Smoking While Pregnant: Hearing Loss for Teens?

Prenatal smoke may cause hearing loss later in child

Women who smoke during pregnancy may contribute to their child’s hearing loss years later, a new study finds.

There’s yet another important reason to not smoke while you’re pregnant.

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Women who smoke during pregnancy may contribute to their child’s hearing loss years later, a new study finds.

Erika Woodson, MD, did not take part in the study but treats hearing loss at Cleveland Clinic.

Dr. Woodson says of the study’s findings of hearing loss, “Specifically it was most noticeable for children who may have single-sided hearing loss, as opposed to hearing loss in both ears.”

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Study results called ‘troubling’

New York University researchers studied data on nearly 1,000 kids between the ages of 12 and 15. They linked those exposed to prenatal smoke to higher pure-tone hearing thresholds, and an almost three-fold increase in the odds of unilateral, or one-sided, low-frequency hearing loss.

Researchers say the pure-tone hearing loss is modest, but the risk of unilateral hearing loss is troubling.

Other risks of prenatal smoke for babies

Nicotine, carbon monoxide, lead, arsenic and other poisons from cigarettes are carried through your bloodstream and go directly to your baby. Smoking while pregnant lowers the amount of oxygen available to you and your baby, but it also increases:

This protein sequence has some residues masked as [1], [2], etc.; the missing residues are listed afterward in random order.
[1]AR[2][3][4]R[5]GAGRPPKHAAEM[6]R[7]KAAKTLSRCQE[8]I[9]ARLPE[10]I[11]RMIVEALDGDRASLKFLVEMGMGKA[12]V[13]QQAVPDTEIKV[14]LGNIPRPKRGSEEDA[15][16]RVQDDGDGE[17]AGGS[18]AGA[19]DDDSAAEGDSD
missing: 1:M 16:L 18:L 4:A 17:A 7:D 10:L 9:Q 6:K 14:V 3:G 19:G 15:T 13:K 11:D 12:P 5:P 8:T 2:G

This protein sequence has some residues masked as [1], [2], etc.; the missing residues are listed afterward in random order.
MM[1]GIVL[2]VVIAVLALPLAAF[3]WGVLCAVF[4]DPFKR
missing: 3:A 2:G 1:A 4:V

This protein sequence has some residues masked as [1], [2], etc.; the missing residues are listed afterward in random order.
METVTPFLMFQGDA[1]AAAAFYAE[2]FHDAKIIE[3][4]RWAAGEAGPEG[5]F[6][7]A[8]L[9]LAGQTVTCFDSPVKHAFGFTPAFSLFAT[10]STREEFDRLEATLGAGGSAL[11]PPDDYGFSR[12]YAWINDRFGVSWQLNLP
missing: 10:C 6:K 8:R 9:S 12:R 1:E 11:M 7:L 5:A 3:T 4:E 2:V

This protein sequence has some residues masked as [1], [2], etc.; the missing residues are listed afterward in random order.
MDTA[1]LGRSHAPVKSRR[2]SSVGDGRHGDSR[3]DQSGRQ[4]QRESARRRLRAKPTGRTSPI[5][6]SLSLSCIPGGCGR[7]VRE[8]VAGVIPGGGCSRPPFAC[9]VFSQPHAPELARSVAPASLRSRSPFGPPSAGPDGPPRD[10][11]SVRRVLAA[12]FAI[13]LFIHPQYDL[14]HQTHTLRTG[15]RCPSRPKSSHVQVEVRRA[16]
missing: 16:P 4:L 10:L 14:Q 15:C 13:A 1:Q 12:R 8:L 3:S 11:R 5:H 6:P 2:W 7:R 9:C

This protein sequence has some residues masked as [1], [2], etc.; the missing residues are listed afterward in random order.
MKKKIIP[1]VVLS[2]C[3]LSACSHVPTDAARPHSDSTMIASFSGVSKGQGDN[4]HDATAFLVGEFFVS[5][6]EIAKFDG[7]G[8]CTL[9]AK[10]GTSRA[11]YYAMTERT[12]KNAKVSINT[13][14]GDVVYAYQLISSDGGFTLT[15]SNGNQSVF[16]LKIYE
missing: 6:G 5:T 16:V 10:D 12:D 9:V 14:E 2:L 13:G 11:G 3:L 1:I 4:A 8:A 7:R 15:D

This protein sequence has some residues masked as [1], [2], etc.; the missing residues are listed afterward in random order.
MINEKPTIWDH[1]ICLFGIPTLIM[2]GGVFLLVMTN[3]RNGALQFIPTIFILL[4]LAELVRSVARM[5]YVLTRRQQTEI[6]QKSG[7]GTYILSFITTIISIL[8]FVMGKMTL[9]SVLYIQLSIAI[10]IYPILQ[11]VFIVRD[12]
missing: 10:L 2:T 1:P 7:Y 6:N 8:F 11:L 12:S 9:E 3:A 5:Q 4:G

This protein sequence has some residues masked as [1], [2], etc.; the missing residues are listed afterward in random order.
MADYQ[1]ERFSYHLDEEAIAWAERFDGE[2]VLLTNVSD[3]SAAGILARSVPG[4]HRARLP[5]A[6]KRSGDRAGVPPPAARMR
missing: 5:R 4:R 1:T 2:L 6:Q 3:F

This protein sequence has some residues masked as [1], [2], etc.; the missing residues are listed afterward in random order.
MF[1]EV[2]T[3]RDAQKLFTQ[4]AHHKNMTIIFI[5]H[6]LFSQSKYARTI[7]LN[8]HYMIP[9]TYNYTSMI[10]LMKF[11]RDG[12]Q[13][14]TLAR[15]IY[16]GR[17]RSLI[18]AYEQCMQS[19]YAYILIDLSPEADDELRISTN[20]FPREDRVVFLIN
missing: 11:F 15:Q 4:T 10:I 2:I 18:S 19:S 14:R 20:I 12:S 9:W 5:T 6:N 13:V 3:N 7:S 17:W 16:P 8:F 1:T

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  • Your baby’s heart rate
  • The chances of miscarriage and stillbirth
  • The risk that your baby is born prematurely and/or born with low birth weight
  • Your baby’s risk of developing respiratory problems

The more cigarettes you smoke, the greater your baby’s chances of developing these and other health problems, including possible hearing loss. There is no “safe” level of smoking for your baby’s health.

“We know so much about the dangers of smoking while pregnant and the effects that it can have on an unborn child,” says Dr. Woodson. “This just adds more evidence to that pile.”

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